NPR 4 THE DEAF: We Hear It Even When U Can’t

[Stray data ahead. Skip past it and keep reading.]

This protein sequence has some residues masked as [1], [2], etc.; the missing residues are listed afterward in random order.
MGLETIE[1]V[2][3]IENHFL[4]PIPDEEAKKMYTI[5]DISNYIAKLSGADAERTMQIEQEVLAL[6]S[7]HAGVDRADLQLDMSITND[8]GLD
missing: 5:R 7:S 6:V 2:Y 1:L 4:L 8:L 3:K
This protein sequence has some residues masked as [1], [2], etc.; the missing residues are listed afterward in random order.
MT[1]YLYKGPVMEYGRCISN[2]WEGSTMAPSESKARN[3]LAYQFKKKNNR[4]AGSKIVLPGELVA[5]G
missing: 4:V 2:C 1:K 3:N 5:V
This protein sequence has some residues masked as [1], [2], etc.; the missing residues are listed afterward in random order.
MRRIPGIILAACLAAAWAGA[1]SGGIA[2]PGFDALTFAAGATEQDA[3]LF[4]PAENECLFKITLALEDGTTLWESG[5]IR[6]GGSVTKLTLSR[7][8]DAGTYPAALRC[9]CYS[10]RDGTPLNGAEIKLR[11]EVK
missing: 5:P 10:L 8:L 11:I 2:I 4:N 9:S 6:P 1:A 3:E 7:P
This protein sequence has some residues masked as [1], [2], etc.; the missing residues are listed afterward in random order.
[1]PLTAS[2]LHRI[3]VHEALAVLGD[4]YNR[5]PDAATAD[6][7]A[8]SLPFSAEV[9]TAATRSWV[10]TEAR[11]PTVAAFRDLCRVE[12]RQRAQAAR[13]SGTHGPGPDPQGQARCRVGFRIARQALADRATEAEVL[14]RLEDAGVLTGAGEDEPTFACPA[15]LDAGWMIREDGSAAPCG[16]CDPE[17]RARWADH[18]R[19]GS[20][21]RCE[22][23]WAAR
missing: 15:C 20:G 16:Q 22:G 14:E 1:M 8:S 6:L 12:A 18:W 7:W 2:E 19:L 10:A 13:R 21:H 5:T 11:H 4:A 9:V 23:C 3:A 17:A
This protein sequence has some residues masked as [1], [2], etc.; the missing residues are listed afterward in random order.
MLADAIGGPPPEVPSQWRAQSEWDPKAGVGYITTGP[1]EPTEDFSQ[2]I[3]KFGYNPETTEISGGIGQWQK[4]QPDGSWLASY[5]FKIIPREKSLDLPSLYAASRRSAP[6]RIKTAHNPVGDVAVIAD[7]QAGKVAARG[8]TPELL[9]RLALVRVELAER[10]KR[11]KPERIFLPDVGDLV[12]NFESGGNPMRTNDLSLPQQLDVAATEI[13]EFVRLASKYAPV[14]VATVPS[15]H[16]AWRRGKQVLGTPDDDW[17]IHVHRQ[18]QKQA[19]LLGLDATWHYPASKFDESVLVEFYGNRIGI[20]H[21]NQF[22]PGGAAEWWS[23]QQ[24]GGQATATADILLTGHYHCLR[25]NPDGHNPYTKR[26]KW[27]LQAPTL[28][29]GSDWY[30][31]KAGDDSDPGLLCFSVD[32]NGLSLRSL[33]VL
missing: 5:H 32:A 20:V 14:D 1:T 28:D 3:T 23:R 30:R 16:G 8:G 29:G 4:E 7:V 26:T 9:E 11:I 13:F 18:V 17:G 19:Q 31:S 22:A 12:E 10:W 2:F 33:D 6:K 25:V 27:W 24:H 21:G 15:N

FRESH AIR: On Nov. 18, 1978, an itinerant preacher, faith healer and civil rights activist named the Rev. Jim Jones led more than 900 of his followers to kill themselves by drinking cyanide-laced Flavor Aid at their Jonestown settlement in the jungle of Guyana. Nearly 40 years later, questions still linger regarding the Jonestown massacre and the man who inspired it. Journalist Jeff Guinn details how Jones captivated his followers in his new book, The Road to Jonestown. He calls Jones a the-road-to-jonestown-9781476763828_hr“tremendous performer” who exhibited “the classic tendencies of the demagogue.” Guinn says Jones, who founded Peoples Temple church, would take current events and exaggerate them to create a sense of fear and urgency. He drew his followers to Guyana by convincing them that America was facing imminent threats of martial law, concentration camps and nuclear war. After claims of abuse in Jonestown surfaced, Rep. Leo Ryan, D-Calif., came to Guyana to investigate. A number of Jonestown residents sought to return to the U.S. with Ryan, but others opened fire on the delegation, killing the congressmen and four others. The mass suicide followed. Guinn says the lessons of Jonestown still resonate today. “Jim Jones epitomizes the worst that can happen when we let one person dictate what we hear [and] what we believe,” he says. “We can only change that if we learn from the past and try to apply it to today.” MORE